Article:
Disappearing for years, no-one heard from her again until a body that looked like hers turned up in Bossier Parish Louisiana in 1981 The body had been stabbed 7 times, leading the local police to assume that she’d been murdered However, there wasn’t enough evidence to prove that the body was Cole’s, leaving the case of her disappearance unsolved That was until 2015, when the Bossier Parish set up a “Bossier Doe” Facebook page for the missing girl The idea was to raise the profile of the case, and share the information across state borders

And it worked The late girl’s family were able to see the the profile and drive over to identify the body What’s more, their information has allowed the police to label John Chesson, who’s already in jail on unrelated charges, as a person of interest in Carole’s murder 3 Brower Boys You may not have heard of the Brower Boys But between 2011 and 2012 they were a successful criminal gang, responsible for a string of burglaries in and around Brooklyn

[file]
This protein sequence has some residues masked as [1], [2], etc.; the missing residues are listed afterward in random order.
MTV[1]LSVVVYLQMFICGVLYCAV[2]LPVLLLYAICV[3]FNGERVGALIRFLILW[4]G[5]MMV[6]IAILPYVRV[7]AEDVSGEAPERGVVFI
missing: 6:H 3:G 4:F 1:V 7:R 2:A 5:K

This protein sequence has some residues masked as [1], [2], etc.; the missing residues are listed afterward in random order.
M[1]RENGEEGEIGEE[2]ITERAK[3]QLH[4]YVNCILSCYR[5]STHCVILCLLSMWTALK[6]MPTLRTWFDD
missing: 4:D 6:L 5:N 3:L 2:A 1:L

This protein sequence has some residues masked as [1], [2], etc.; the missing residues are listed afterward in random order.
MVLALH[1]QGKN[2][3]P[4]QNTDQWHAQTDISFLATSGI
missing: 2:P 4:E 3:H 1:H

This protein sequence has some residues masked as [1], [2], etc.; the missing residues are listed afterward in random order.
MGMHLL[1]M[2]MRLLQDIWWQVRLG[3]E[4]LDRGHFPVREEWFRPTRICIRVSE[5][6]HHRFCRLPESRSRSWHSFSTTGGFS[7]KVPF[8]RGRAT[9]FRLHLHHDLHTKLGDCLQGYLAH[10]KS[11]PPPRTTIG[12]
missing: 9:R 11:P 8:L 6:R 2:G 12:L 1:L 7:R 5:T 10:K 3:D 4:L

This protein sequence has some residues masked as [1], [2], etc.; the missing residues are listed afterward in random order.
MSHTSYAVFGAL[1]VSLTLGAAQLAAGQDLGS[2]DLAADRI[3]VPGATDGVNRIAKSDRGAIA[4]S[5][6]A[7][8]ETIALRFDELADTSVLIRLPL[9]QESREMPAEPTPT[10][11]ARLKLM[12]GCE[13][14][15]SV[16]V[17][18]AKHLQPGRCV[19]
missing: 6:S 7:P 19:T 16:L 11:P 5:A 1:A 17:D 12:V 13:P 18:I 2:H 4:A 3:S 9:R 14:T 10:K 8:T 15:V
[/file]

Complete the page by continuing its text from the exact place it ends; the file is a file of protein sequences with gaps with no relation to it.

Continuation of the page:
The group of 15 to 19 year olds would scale across rooftops and climb up drainpipes in order to break into apartments There they’d steal electronics to sell to bodegas and other dodgy buyers In one case, the gang even tied up a man and woman in their flat, sexually assaulting the female So, how was this crime spree eventually brought to an end? Well Officer Michael Rodriguez, a member of the NYPD’s newly created social media unit, created a fake Facebook account and added several gang members as friends Once on the inside, Rodrigues was able to monitor the teens and their statuses, including several in which the group boasted of their thefts, hinted at their next targets, and even announced when it was: “Break in day”